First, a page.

Earthquake response in Papua New Guinea | Humanitarian Coalition
Earthquake response in Papua New Guinea
March 2018

An earthquake measuring 7.5 on the Richter scale devastated large parts of Papua New Guinea on February 26. The country also experienced more than 130 aftershocks, many greater than 6.0 magnitude. Because of the remoteness and lack of access to large parts of the country, assessing the extent of damage was difficult. The quake, and resulting landslides and collapsing walls, killed more than 100 people, with reports of casualties still being confirmed. More than 544,000 people were affected, with approximately 230,000 in need of immediate assistance.

Humanitarian Assistance: 

Shelter, health, water, sanitation, and hygiene services and protection

People Helped: 
12,151
Funds provided: 
$410,000
Global Affairs Canada: 
$307,500
CARE Canada: $61,500
Humanitarian Coalition: 
$41,000
Humanitarian Needs: 

Damage to storage facilities and water sources have resulted in scarcity of safe drinking water. Hospitals have also been affected with lack of water and power interruptions. Thousands of people have been displaced from their homes and have no access to their gardens, their primary food sources. The existing gender gap in the country has meant women and girls have been particularly affected by this disaster. There are concerns that the disaster will increase protection risk and exacerbate the already high rate of gender abuse in the country. In addition, women and children, the most likely tasked to fetch water, have to travel longer distances to find some.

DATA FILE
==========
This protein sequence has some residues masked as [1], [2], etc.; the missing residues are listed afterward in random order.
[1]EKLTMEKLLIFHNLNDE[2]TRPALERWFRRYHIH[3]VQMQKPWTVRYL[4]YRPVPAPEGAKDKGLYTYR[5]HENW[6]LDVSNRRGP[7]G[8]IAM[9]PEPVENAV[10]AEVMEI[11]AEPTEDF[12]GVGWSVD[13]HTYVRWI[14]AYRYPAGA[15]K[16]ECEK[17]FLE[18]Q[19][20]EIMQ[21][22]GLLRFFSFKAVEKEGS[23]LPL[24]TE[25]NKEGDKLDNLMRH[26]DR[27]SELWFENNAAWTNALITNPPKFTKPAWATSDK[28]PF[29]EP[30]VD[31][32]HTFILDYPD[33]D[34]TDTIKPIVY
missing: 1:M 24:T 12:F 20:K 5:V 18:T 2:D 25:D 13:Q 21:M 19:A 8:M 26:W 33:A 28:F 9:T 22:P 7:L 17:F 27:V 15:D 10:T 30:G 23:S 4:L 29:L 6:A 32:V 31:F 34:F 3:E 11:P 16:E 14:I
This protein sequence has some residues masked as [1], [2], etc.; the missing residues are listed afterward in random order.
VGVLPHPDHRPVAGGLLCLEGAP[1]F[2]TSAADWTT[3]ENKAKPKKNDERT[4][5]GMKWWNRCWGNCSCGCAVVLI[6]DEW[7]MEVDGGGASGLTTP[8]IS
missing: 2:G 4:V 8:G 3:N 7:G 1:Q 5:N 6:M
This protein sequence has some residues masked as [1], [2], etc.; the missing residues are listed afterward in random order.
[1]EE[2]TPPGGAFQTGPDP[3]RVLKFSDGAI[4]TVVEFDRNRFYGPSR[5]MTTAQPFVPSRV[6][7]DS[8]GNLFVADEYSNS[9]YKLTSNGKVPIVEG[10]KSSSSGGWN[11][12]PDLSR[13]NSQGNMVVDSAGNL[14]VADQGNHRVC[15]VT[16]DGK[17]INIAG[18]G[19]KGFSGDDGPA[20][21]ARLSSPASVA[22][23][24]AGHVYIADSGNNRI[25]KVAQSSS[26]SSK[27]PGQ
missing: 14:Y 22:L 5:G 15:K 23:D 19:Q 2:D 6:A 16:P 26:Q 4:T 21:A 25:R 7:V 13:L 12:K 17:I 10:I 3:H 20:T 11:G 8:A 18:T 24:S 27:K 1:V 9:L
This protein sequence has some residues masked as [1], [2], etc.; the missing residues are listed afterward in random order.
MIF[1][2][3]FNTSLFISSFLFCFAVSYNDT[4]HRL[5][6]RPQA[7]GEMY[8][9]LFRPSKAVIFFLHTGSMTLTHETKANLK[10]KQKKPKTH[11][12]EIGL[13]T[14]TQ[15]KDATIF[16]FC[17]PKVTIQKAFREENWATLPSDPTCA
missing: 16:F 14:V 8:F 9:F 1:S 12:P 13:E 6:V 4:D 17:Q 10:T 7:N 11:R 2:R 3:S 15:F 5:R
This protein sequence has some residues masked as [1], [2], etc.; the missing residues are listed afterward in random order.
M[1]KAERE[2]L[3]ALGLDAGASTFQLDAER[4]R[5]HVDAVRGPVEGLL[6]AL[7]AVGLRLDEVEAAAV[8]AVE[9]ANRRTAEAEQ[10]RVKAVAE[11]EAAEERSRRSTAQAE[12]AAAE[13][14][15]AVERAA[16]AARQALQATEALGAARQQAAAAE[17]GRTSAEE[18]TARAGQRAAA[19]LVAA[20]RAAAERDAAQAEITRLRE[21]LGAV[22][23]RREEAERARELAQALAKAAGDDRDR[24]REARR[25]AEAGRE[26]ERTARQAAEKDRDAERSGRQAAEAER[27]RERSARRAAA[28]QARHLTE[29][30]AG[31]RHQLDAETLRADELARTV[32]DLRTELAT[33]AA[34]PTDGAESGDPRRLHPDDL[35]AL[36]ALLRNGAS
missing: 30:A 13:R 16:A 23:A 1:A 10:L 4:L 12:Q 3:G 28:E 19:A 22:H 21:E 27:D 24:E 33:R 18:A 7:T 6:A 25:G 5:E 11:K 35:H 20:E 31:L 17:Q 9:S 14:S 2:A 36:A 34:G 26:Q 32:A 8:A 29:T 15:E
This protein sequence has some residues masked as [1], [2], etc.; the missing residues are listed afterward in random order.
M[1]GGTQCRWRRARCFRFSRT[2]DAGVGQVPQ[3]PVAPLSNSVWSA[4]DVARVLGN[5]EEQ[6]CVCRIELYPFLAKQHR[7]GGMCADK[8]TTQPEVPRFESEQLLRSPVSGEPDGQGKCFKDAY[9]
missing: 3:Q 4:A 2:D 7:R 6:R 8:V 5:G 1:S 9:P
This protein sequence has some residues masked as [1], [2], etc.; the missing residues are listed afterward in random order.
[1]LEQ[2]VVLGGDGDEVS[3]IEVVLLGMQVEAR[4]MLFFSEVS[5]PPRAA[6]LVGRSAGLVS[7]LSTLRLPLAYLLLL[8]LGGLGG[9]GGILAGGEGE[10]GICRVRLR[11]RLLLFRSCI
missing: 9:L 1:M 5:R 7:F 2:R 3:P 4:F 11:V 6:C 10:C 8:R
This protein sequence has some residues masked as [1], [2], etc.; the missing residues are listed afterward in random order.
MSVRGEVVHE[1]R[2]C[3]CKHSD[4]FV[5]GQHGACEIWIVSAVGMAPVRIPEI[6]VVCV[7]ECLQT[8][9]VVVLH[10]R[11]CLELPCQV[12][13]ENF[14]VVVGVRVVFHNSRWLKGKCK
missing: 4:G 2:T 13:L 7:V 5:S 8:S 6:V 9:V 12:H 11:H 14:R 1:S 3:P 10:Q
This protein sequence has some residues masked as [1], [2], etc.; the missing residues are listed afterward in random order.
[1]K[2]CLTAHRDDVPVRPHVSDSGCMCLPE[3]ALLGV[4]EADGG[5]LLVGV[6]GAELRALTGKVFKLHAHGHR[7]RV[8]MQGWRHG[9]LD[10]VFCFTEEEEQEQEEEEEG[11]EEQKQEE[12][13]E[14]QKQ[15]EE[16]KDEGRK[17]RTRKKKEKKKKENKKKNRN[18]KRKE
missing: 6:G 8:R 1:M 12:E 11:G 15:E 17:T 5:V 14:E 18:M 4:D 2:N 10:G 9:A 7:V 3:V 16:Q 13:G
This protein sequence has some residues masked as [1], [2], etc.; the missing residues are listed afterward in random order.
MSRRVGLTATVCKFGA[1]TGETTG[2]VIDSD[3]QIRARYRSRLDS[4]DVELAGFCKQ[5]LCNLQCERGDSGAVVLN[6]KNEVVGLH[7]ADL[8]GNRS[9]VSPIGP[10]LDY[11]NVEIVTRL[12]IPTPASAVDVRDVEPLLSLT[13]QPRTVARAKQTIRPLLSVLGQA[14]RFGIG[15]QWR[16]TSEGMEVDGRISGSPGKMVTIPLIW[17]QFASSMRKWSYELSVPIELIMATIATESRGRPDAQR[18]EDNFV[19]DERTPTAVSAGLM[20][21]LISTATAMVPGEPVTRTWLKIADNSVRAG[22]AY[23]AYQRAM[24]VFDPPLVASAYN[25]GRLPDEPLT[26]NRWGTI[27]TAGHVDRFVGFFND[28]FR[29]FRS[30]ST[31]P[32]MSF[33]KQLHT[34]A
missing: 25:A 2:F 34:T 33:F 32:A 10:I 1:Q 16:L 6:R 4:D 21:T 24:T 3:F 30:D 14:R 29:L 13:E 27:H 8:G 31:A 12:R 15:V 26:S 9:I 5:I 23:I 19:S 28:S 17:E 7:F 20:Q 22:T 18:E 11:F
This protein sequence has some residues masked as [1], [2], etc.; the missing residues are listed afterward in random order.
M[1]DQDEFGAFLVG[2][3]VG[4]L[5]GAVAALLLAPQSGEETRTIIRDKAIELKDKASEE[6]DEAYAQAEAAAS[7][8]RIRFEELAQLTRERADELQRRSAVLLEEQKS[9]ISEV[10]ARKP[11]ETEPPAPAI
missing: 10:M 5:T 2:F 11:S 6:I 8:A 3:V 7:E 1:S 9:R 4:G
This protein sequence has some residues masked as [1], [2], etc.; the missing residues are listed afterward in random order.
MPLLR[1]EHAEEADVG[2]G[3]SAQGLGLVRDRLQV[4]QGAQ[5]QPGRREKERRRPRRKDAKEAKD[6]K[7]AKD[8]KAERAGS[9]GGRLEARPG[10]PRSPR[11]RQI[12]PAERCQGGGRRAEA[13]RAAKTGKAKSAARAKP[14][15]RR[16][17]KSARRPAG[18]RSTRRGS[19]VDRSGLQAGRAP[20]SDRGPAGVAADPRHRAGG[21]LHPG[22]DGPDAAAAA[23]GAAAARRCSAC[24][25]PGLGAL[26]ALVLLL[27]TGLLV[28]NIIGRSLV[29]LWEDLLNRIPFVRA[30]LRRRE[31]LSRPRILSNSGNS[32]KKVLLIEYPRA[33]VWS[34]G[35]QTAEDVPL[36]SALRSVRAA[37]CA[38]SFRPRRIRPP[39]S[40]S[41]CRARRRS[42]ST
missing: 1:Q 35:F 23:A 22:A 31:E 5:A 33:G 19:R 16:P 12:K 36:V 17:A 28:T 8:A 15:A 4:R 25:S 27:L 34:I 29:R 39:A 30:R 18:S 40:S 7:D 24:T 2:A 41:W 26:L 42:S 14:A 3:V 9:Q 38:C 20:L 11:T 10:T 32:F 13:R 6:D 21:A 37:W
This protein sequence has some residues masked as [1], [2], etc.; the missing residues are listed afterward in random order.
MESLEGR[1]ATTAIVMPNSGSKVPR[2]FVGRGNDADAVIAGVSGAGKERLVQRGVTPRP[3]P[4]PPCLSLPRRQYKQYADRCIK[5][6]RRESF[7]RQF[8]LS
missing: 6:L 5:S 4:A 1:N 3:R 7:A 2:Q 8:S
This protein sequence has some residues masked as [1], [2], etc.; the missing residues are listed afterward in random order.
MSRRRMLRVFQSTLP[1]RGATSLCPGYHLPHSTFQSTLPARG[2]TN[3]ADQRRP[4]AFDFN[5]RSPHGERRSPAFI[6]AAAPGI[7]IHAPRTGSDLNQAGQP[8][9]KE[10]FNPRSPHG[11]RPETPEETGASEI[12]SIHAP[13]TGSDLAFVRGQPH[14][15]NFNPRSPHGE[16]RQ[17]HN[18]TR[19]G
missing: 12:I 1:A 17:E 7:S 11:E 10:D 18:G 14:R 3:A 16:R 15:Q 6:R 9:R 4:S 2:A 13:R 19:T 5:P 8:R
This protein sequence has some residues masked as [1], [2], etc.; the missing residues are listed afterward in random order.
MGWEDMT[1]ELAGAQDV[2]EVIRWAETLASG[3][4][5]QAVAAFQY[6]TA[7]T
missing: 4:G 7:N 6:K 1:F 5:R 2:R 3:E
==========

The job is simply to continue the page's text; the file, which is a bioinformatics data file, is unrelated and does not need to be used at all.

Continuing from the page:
Humanitarian Response: 

Objectives
To improve access to health, hygiene, protection, education and shelter, with a focus on supporting women, girls and people with a disability.

Activities
-Provide hygiene and sanitation items to affected households, prioritizing women, girls and other vulnerable groups.

-Lead public health awareness campaigns focusing on healthy individual and family behaviour and identifying and reporting public health issues, particularly cholera, typhoid and diarrhoea.

-Support infrastructure improvements for damaged health centres.

-Support training for community health workers and other staff on providing lifesaving maternal and child health services and sexual, reproductive health services.

-Provide educators with training on child protection, health and hygiene.

-Support procurement of building supplies to help rebuild schools

-Provide shelter materials (eg. saws, nails, hammers) and training to help survivors rebuild their homes to be more earthquake resistant.

Organizational Capacity: 

Since 2016, in response to El Nino, CARE has built a strong presence in the country. It has teams already in place conducting assessments, interviews and aid distribution. CARE will build on its experiences providing food, water, sanitation, hygiene and health services during the El Nino crisis. Through a coordination hub CARE supported during the 2016 response, CARE has developed close working relationships with provincial and national authorities.

GAC

Assistance for smaller-scale disasters is funded by Global Affairs Canada (75%), the member agencies of the Humanitarian Coalition (15%), and the Humanitarian Coalition (10%) through the Canadian Humanitarian Assistance Fund.

coalition